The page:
Over 60 people diagnosed with bowel cancer every year in Mid-Ulster

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OVER 60 people are diagnosed with bowel cancer each year in Mid-Ulster, according to figures from charity Action Cancer.

The leading charity estimates that around 21 people in Cookstown, 24 in Magherafelt and 19 people from Limavady are told they have the disease, with around 19 deaths every year.

The figures were released to raise awareness of the cancer during Bowel Cancer Awareness Month

Action Cancer is encouraging men and women across Northern Ireland to seek advice immediately if they experience any signs and symptoms of the disease.

Bowel cancer is more common in older people with around 80% of bowel cancers occurring in people aged over 602.

It is the second most common cancer diagnosed in Northern Ireland and the second most common cause of death from cancer.

Although over 1,100 people are diagnosed and 430 die from the disease here every year, with early diagnosis bowel cancer is one of the most treatable cancers.

Geraldine Kerr, Head of Professional Services for Action Cancer said: “If bowel cancer is detected in its earliest stages the individual has more than a 9 in 10 chance of surviving the disease so we want to ensure that the public are aware of the most common early signs and symptoms like having blood in your stools, loose and more frequent bowel movements or pain and swelling in your abdomen for a prolonged length of time.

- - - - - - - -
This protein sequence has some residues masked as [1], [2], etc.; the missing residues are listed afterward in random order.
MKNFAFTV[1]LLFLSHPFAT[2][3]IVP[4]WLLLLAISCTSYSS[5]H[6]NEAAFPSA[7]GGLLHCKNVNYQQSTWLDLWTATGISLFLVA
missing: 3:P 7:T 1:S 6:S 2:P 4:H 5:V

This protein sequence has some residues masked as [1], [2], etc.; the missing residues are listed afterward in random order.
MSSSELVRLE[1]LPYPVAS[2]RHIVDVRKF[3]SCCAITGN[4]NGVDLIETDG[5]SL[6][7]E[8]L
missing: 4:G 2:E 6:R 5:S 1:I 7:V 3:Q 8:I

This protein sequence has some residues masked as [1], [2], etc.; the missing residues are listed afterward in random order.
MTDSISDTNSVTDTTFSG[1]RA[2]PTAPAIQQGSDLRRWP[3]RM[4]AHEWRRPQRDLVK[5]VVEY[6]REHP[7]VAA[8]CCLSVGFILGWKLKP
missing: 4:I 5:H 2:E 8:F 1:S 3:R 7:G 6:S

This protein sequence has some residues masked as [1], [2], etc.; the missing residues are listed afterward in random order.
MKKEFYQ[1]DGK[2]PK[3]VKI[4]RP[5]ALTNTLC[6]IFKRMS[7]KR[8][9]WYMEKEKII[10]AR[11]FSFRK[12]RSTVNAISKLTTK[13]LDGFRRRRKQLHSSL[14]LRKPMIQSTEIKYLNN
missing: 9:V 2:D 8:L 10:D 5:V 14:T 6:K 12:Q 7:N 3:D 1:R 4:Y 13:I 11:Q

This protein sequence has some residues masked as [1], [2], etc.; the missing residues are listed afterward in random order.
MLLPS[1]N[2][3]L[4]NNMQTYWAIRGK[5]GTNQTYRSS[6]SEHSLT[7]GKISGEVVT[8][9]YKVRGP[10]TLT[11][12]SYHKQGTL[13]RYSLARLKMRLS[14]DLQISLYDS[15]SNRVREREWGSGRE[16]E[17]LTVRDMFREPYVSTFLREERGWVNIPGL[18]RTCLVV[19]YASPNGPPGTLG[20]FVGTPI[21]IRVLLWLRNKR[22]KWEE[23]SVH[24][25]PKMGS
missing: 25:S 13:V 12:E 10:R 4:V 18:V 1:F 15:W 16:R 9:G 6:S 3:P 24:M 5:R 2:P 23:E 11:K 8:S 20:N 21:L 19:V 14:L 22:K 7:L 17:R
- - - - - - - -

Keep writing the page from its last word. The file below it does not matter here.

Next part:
“It’s important to note that there are many other common conditions with similar symptoms that will affect us at some time in our lives, so most people with these symptoms do not have cancer.

“But if you are experiencing one or more of these symptoms we would recommend you seek advice from your GP immediately.”

The Northern Ireland Bowel Cancer Screening Programme offers screening every two years to men and women aged 60 to 71.

It aims to increase the proportion of cases detected at an early stage of the disease before symptoms develop and when the chance of successful treatment is greatest.

Since April 2010 the programme has screened nearly 200,000 participants and detected nearly 200 cancers at an early stage.

People aged 60 – 71 are sent an invitation, information materials and a screening kit so they can do the test at home. Recipients are asked to collect small stool samples on a special card and send the kit to a screening laboratory which checks for tiny traces of blood. The presence of blood in the stool sample indicates that more investigations are needed.

The results are issued within two weeks of sending in the test.

For more information about the signs and symptoms of bowel cancer please visit www.actioncancer.org to download the bowel cancer leaflet. To find out more on the Northern Ireland Screening Programme please visit www.cancerscreening.n-i.nhs.uk.